As such, a committed Partnership approach to revitalising the area has been developed with a significant input from British Waterways from the outset. Indeed, British Waterways played an instrumental role in helping to initiate the regeneration process by committing funding to the redevelopment of the Kiln Warehouse. BW own this building which is listed and had stood derelict for years prior to its conversion into 1,900sqm of prestigious Riverside frontage office accommodation which is also their East Midlands office. This accommodation is fully let following a £2.5 million redevelopment project which involved commitment from English Partnerships (now part of East Midlands Development Agency), and English Heritage as well as British Waterways themselves and the Gateways to Newark Partnership which enabled the Tow Path improvements and floating moorings to be completed. The Tow Path is planned to be linked with a footbridge under the Trent Bridge to the path adjacent the Riverside Park as part of a joint initiative between British Waterways and the Gateways to Newark Partnership.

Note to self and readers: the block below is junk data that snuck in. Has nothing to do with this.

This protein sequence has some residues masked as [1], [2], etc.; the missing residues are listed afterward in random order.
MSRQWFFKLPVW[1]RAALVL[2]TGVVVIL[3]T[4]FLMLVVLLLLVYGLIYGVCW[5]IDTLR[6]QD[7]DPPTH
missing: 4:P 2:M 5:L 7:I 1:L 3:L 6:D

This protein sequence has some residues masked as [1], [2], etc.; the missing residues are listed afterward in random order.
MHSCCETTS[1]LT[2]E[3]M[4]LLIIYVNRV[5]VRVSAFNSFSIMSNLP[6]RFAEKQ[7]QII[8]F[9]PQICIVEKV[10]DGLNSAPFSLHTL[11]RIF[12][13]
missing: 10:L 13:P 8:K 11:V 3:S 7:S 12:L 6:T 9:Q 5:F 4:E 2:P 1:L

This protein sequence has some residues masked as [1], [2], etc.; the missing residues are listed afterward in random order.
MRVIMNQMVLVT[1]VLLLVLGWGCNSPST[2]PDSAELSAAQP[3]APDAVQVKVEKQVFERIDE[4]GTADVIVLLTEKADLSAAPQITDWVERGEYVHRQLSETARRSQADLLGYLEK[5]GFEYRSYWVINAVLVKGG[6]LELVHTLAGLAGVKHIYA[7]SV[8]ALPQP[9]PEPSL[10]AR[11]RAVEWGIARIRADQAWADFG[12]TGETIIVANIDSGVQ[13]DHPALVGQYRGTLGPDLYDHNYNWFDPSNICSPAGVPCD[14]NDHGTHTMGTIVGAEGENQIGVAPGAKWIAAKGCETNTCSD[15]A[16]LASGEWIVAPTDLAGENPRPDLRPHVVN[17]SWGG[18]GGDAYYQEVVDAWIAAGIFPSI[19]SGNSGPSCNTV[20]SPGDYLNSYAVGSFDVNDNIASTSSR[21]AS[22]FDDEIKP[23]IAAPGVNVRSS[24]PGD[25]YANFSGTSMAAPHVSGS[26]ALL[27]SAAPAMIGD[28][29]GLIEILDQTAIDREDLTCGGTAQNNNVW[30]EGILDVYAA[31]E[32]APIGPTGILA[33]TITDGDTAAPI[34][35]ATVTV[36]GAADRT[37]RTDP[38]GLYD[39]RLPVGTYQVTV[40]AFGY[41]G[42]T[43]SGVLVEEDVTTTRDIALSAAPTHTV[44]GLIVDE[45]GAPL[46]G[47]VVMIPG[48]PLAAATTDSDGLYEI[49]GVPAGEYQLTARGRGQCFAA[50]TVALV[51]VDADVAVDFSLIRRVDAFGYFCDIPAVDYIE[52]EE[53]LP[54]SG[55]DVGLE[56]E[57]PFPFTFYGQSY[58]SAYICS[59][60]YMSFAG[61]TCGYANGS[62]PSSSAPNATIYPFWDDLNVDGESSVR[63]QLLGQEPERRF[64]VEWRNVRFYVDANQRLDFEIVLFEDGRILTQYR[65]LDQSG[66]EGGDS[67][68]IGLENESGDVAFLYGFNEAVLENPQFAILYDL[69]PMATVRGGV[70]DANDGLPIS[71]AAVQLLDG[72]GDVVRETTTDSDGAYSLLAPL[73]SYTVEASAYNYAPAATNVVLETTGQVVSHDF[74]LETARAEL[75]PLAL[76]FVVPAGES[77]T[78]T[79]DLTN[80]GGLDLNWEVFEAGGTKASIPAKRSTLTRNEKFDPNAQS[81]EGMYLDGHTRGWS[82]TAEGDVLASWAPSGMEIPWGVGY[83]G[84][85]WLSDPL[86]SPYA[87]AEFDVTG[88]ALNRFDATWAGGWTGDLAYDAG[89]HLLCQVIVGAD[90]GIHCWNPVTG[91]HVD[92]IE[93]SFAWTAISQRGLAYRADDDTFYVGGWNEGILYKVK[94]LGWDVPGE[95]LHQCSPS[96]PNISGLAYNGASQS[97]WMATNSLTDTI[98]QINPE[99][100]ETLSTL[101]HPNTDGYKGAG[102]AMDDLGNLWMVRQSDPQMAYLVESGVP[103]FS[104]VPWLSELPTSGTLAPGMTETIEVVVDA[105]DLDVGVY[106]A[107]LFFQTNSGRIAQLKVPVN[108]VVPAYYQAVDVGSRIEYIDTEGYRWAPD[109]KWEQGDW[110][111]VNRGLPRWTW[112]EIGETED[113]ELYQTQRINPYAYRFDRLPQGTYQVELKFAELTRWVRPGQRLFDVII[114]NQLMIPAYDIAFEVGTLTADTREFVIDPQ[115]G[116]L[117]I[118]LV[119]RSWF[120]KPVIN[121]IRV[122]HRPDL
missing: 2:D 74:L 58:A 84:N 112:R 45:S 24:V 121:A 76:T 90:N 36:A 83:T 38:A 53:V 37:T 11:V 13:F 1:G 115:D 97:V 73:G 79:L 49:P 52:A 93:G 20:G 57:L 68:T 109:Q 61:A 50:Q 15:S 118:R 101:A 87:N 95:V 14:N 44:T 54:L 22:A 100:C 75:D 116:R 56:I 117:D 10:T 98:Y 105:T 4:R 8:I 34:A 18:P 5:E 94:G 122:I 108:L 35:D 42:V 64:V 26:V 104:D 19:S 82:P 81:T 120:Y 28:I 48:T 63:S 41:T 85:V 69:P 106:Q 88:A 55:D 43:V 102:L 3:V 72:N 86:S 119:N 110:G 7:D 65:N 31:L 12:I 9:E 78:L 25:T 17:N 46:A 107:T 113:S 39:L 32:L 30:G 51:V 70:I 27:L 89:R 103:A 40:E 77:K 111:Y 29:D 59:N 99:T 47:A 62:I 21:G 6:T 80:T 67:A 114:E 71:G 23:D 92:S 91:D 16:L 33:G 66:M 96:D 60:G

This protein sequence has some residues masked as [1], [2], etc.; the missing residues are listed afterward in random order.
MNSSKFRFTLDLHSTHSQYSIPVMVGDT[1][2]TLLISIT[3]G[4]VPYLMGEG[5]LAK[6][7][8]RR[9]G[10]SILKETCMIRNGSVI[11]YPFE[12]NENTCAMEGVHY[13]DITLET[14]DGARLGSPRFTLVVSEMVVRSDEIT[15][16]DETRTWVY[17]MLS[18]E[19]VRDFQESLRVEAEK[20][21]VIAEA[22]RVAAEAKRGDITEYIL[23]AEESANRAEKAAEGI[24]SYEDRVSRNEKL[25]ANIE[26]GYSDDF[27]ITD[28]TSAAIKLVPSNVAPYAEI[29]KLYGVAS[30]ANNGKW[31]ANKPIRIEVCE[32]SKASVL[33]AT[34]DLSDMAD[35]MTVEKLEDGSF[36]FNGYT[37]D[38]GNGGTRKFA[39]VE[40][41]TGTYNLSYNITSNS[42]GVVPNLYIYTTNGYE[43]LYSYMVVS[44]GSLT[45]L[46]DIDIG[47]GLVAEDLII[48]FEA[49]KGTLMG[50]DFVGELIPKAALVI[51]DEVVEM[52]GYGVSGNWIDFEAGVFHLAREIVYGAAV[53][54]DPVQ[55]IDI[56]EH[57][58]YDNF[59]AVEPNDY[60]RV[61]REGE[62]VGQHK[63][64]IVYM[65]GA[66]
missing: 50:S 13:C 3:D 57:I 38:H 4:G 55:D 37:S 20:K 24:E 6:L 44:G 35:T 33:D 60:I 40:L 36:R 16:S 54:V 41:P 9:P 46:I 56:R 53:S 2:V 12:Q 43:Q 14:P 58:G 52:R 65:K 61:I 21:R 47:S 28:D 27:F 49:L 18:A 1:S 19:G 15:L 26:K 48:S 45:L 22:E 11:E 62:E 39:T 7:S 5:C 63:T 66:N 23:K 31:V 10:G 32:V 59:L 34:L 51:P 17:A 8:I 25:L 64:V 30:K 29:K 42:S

The Riverside setting of the Regeneration area provides an obvious context for a leisure or recreation led Strategy to redevelop the area. A key project in this is the construction of a new Marina for British Waterways directly opposite the main derelict sites and derelict Northgate Brewery Building. This project has come to fruition as the direct result of the District Council's Economic Development Unit working closely with British Waterways to overcome barriers to the implementation of the project. The benefits of the new 160 berth marina are felt to be particularly important in terms of the general commercial confidence which the investment has generated from the private sector. There is a new 7,500sqm non-food retail development under construction on the Riverside area which will be home to the "Big W" Woolworths concept, which bears this out.